Nearly any bullion investor worth their salt understands the vast difference between holding physical gold and buying securities (or bundles of securities known as exchange-traded products—ETPs—or exchange-traded funds) that are linked to the gold price. Simply put, if you don’t hold it, you don’t really own it; ETFs merely give an investment portfolio exposure to the gold market through a claim on paper to an amount of gold held elsewhere.
Nonetheless, the various gold ETFs are a fairly useful proxy for how the gold market is behaving, much like the way the gold futures market works (where contracts or certificates, rather than physical metal, are what changes hands). That makes it noteworthy that some $2.6 billion in funds have been pulled out of gold ETPs over the past 3 weeks as traders and investors alike remain uncertain about when the Federal Reserve will raise interest rates.
The FOMC will announce whether or not it adjusted its benchmark interest rate later this afternoon.
The gold market generally has been stagnant in the weeks leading up to the potentially momentous decision from the Fed on Thursday. Not only has gold been trading in its tightest range (only about an $8 intraday spread) since before the financial crisis in 2007, but the trading market has also been dormant. Gold futures have been seeing their lowest trading volumes of the year, halving their daily average for volume.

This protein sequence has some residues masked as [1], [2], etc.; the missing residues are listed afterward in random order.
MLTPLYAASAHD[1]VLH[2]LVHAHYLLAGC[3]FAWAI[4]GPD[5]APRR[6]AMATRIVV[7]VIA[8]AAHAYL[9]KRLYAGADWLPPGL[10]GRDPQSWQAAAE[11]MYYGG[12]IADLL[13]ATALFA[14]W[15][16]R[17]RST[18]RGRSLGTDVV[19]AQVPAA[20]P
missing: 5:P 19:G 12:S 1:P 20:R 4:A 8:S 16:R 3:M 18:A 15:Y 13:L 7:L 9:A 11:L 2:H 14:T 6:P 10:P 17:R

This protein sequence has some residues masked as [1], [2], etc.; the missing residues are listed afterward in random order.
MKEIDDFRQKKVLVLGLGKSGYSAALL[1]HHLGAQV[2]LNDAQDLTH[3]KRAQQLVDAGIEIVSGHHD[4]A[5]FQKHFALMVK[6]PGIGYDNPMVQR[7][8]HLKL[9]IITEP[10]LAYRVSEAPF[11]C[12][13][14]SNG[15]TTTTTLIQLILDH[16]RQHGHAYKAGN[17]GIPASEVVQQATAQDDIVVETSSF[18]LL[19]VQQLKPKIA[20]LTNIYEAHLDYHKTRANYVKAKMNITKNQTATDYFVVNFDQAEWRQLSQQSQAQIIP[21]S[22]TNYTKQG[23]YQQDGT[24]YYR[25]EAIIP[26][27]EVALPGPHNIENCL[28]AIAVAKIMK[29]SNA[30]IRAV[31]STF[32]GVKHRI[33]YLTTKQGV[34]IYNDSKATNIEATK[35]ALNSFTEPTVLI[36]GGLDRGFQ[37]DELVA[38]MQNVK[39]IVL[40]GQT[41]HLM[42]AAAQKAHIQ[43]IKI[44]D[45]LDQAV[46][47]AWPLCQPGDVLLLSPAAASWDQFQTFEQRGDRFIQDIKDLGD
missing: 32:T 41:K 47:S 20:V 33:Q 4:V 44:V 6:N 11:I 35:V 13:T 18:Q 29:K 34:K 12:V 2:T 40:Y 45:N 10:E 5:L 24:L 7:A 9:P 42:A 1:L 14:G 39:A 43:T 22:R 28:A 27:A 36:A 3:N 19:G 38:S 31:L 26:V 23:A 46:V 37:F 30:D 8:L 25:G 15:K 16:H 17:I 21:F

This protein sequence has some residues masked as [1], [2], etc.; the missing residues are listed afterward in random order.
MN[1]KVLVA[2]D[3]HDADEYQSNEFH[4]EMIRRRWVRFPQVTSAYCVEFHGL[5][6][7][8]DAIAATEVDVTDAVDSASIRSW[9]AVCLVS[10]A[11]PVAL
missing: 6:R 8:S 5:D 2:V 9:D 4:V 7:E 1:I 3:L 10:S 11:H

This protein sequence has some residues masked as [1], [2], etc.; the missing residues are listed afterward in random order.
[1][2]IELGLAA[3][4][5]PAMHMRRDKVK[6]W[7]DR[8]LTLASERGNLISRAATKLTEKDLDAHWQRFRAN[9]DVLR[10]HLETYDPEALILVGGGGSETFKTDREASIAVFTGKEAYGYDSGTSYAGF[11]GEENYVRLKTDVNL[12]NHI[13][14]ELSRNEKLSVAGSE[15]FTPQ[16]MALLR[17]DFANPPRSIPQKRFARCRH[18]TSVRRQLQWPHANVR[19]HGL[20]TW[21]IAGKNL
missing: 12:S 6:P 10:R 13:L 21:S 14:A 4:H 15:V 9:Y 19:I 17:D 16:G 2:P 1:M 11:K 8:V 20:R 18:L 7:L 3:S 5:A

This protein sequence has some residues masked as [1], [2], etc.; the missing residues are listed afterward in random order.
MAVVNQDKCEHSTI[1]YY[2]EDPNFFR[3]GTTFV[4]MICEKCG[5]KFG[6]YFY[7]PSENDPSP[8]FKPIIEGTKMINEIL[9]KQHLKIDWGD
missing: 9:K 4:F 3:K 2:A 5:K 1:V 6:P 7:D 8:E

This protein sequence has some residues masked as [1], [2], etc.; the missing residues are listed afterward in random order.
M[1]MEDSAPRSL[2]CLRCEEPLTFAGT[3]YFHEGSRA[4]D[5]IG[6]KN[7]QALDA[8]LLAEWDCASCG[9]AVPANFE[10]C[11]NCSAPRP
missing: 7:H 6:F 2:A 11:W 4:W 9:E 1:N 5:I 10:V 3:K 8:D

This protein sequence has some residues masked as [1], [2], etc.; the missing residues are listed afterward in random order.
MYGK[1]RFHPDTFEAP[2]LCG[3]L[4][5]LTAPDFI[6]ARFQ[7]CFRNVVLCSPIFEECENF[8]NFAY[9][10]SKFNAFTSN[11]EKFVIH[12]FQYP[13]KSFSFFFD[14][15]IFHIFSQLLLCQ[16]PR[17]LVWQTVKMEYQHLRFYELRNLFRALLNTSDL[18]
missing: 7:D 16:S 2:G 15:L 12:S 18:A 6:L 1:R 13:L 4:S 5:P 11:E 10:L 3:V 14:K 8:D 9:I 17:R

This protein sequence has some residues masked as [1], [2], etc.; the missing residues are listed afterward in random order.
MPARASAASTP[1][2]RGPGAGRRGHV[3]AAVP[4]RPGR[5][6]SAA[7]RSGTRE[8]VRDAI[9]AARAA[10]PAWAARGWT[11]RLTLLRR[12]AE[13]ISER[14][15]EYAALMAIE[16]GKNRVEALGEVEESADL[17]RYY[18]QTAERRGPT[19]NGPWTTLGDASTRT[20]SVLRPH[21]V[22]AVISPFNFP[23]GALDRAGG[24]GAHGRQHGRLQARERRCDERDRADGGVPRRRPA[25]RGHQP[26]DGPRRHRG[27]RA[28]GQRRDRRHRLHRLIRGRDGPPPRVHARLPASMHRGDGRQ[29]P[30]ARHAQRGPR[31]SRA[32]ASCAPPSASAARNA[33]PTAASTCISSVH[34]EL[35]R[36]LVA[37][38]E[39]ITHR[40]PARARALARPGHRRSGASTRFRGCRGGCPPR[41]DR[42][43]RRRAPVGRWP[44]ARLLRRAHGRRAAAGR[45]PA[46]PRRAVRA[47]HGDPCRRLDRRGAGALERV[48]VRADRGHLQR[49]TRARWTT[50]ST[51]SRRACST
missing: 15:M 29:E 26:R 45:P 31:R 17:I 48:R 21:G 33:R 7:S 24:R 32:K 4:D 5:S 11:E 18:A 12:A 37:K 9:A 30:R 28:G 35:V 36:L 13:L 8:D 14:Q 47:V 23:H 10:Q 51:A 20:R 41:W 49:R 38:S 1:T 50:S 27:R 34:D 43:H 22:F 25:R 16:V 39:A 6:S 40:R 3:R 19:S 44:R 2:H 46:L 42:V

Consequently, nobody wants to move into new positions until they’re sure what the Fed is going to do—which, only an hour before Chair Janet Yellen speaks to the press and reveals the committee’s decision, is still up in the air. In addition to slack in safe haven demand, gold has also been known to (in most cases) move inversely of the U.S. dollar. The USD is on pace for its third consecutive years of gains against its peer currencies around the world; over the same time, gold is on track to fall for the third straight year.
Although this most recent period of investor funds fleeing gold ETFs is certainly noteworthy, it is indicative of a longer-term trend that has been going on since the precious metals plunged into a bear market a few years ago. $2.6 billion may have recently fled ETPs tied to gold, but a whopping $54 billion has been pulled out of these funds since April 2013.
Last week alone, the money leaving gold ETFs translated into 4.2 metric tonnes of the metal being sold out of the stockpiles held by the funds. Earlier in the summer, the total ETF holdings of gold in vaults nearly dipped below the 1,500-tonne mark, its lowest levels since 2009.
Major Gold ETFs
Here’s a list of some of the most popular (and largest) gold ETFs:
SPDR Gold Trust (NYSEARCA:GLD)
iShares Comex Gold Trust (NYSEARCA:IAU)
Direxion Shares ETF Trust (NYSEARCA:NUGT)
Physical Swiss Gold Shares (NYSEARCA:SGOL)
Merk Gold Trust (NYSEARCA:OUNZ)
ProShares Ultra Gold (NYSEARCA:UGL)
PowerShares DB Gold Fund (NYSEARCA:DGL)
For those who are unfamiliar with ETFs, NYSE Arca is a division of the Intercontinental Exchange (which owns the NYSE) where both stocks and options can be traded.
The opinions and forecasts herein are provided solely for informational purposes, and should not be used or construed as an offer, solicitation, or recommendation to buy or sell any product.